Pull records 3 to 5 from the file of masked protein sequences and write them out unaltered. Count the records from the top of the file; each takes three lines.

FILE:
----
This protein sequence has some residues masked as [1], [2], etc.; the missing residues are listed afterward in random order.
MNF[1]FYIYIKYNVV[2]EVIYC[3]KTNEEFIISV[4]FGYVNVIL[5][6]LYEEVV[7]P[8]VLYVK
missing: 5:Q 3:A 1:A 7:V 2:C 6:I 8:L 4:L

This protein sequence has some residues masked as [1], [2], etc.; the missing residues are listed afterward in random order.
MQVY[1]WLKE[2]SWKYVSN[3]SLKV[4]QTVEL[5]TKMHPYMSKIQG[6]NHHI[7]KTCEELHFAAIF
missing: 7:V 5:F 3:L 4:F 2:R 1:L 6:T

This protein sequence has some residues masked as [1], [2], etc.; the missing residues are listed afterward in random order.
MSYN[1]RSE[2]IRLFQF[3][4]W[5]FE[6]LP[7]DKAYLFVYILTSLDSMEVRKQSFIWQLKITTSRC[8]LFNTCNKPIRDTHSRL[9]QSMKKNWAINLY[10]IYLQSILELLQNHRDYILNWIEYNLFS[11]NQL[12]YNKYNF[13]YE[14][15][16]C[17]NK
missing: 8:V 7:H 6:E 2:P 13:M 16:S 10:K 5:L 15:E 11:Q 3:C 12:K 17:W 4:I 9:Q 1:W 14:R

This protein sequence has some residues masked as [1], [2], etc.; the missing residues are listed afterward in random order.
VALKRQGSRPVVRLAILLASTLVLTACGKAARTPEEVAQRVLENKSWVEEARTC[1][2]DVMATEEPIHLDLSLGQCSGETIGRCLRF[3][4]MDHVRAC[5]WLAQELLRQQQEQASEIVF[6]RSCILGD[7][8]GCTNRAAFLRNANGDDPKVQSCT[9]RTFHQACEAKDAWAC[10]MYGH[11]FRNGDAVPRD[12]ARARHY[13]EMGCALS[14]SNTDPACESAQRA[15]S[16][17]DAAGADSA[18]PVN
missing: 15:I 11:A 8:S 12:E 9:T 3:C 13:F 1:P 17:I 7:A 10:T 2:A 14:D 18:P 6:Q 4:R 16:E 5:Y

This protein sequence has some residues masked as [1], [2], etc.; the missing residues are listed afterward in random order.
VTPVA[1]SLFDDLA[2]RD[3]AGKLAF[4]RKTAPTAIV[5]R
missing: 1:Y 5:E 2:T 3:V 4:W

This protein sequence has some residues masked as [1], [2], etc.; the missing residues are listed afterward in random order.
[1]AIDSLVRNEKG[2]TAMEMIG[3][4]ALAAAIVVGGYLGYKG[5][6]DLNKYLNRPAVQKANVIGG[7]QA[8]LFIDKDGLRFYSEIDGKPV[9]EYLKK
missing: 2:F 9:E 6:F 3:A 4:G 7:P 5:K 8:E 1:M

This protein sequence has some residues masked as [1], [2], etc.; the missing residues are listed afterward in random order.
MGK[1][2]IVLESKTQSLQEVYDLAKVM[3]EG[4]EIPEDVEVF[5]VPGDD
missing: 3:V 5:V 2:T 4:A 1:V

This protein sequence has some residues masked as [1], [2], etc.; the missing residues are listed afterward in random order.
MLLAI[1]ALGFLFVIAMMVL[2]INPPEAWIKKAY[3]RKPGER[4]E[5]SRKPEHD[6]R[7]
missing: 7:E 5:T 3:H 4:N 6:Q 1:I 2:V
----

This protein sequence has some residues masked as [1], [2], etc.; the missing residues are listed afterward in random order.
MSYN[1]RSE[2]IRLFQF[3][4]W[5]FE[6]LP[7]DKAYLFVYILTSLDSMEVRKQSFIWQLKITTSRC[8]LFNTCNKPIRDTHSRL[9]QSMKKNWAINLY[10]IYLQSILELLQNHRDYILNWIEYNLFS[11]NQL[12]YNKYNF[13]YE[14][15][16]C[17]NK
missing: 8:V 7:H 6:E 2:P 13:M 16:S 10:K 5:L 15:E 11:Q 3:C 12:K 17:W 4:I 9:Q 1:W 14:R

This protein sequence has some residues masked as [1], [2], etc.; the missing residues are listed afterward in random order.
VALKRQGSRPVVRLAILLASTLVLTACGKAARTPEEVAQRVLENKSWVEEARTC[1][2]DVMATEEPIHLDLSLGQCSGETIGRCLRF[3][4]MDHVRAC[5]WLAQELLRQQQEQASEIVF[6]RSCILGD[7][8]GCTNRAAFLRNANGDDPKVQSCT[9]RTFHQACEAKDAWAC[10]MYGH[11]FRNGDAVPRD[12]ARARHY[13]EMGCALS[14]SNTDPACESAQRA[15]S[16][17]DAAGADSA[18]PVN
missing: 15:I 11:A 8:S 12:E 9:T 3:C 13:F 1:P 17:I 7:A 10:T 2:A 14:D 18:P 6:Q 4:R 16:E 5:Y

This protein sequence has some residues masked as [1], [2], etc.; the missing residues are listed afterward in random order.
VTPVA[1]SLFDDLA[2]RD[3]AGKLAF[4]RKTAPTAIV[5]R
missing: 1:Y 5:E 2:T 3:V 4:W